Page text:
I didn’t think of it initially as “magic” until one of the last days at breakfast. I was sitting with one of my new Spaniard friends (an engineer) and my friend Lorraine from Canada. We were discussing “El Camino,” the famous pilgrimage leading to Santiago in northern Spain. Lorraine was telling us the theory that the Camino lies directly under the Milky Way and follows the “ley lines” that reflect the energy from those star systems above it. These ley lines, according to my friend (and originally from Shirley MacLaine) are the spiritual life force that activates the Earth itself into a living being.This was some pretty heavy stuff to discuss at breakfast (the only meal at Pueblo Ingles where wine is not served), and I wasn’t sure how my engineer friend was going to respond. I looked at him and said, “How do you feel about that theory, Rafael?” Instead of even challenging or attempting to explain the theory, he simply said, “There is no magic until we believe in magic.”

I for one, believe in magic. Magic happens when you stumble upon a group of people who change the way you think, the way you feel, and basically just make you happier when you are around them. I experienced this magic in all of my marathon groups and at Pueblo Ingles.

But is wasn’t until I came home from Spain that I realized that I don’t need to travel around the world to find magic. It’s right here in front of me, every day, waiting to be discovered in the people I love, the places I know, and the work I’m here to do. Magic is here as long as I believe it can be.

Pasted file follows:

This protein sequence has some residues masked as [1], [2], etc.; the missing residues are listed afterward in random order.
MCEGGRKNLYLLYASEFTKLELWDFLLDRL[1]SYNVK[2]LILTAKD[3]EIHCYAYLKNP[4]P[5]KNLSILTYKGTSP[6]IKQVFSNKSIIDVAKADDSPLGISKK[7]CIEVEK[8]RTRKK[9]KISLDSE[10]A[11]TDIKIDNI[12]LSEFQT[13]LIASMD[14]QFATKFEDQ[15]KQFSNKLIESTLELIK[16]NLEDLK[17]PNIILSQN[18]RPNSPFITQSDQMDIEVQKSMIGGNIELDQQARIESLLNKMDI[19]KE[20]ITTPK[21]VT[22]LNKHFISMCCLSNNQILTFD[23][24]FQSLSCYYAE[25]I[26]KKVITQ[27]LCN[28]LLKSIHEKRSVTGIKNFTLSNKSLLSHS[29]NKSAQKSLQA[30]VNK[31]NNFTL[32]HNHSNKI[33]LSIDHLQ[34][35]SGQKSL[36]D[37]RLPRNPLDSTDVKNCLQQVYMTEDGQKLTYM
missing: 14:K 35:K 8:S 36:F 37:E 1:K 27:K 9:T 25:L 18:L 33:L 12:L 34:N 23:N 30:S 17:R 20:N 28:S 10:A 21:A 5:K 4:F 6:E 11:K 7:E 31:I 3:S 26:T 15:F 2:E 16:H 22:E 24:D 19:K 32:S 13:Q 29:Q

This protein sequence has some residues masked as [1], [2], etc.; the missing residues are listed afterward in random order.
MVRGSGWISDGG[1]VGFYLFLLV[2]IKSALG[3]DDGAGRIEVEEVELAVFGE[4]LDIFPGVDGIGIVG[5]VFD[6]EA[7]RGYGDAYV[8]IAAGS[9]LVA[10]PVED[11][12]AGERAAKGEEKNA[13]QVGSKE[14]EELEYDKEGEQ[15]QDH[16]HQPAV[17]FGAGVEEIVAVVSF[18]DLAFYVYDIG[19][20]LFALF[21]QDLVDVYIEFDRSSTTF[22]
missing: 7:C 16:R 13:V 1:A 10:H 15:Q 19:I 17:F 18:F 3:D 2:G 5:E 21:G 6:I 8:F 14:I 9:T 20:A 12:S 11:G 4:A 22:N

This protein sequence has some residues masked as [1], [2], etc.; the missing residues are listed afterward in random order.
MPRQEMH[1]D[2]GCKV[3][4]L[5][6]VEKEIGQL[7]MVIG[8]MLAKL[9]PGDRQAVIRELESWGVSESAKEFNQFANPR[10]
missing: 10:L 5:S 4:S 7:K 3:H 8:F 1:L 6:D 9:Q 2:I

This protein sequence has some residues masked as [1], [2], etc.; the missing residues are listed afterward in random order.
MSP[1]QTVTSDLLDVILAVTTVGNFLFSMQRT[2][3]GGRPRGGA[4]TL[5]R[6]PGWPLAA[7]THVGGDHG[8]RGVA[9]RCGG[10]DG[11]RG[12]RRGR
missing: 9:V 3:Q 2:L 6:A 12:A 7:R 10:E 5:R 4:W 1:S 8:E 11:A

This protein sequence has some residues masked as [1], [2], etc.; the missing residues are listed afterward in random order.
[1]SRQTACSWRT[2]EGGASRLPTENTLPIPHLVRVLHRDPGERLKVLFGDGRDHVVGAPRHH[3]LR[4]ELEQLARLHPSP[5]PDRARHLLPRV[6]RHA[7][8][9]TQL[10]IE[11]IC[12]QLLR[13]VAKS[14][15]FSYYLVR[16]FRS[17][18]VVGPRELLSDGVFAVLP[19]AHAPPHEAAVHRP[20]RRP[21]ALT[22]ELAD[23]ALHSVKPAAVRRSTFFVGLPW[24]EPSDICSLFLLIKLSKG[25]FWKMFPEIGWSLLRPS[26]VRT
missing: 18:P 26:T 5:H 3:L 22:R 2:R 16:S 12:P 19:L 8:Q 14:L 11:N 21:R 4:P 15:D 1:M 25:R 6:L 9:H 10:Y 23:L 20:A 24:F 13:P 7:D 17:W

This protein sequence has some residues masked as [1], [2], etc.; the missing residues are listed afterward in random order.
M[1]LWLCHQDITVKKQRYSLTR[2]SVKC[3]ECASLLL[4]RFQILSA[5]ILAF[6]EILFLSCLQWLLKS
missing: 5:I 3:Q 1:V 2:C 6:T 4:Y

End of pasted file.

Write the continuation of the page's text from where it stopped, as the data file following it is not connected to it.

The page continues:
So friends, lace up your running shoes and get out on the trail of life. Be on the lookout for magic, in whatever form it takes… because, as you know, nothing is as we expect it to be.

by abbey algiers

*Photo below of La Alberca- Pueblo Ingles. For information on Pueblo Ingles, visit puebloingles.com.

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The Best of Plans

One of the great things I’ve discovered about activities like running and golfing with others is that each activity comes with a sort of automatic “get to know you” clause. You’re out there, on the road or on the course, and you have no choice but to make small talk. Because you always have the sport you’re playing to fall back on, silence is rare. The hour or so together almost always ensures bonding on some level. I’ve never walked away from a run or a round of golf thinking, “Well, that person had nothing to offer me.” Most always, I pick up a gem or two to think about.

This past week I had the chance to sub on my husband’s work golf league. I saved my co-worker small talk until after the round in the clubhouse. Here I met Bob, the CPA in charge of scoring and all things statistical in nature. Well, after all of the cards were handed in, Bob went “off duty” and we all started to talk about our families. An interesting highlight was hearing about Bob’s daughter, who would be entering her fourth year of medical school in the fall. Bob explained, “She got married to a guy from Germany during her third year- this April. This fall she’ll start her fourth year. However, she’s pregnant, so… in December, she’ll move to Germany after finishing her first semester of medical school. They’ll live there one year, then come back to finish her second semester of her fourth year, then go on to do her residency.”